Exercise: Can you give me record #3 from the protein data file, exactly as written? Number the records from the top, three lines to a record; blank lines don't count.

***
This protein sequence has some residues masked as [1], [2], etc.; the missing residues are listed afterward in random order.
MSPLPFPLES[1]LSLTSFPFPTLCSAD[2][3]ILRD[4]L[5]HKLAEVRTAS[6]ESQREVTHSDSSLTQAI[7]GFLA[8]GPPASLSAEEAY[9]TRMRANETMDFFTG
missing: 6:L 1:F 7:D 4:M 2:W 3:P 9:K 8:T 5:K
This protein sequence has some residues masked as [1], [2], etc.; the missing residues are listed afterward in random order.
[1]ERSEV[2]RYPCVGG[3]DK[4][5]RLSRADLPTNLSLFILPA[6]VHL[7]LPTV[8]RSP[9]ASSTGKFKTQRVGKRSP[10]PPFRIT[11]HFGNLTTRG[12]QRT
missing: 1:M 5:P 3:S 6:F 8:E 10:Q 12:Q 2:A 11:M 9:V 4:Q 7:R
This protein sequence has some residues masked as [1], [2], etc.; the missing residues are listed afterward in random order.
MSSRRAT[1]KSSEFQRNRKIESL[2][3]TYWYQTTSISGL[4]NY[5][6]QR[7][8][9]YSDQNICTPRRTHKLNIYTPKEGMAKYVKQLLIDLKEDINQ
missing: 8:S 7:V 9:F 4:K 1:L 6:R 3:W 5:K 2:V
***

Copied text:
This protein sequence has some residues masked as [1], [2], etc.; the missing residues are listed afterward in random order.
MSSRRAT[1]KSSEFQRNRKIESL[2][3]TYWYQTTSISGL[4]NY[5][6]QR[7][8][9]YSDQNICTPRRTHKLNIYTPKEGMAKYVKQLLIDLKEDINQ
missing: 8:S 7:V 9:F 4:K 1:L 6:R 3:W 5:K 2:V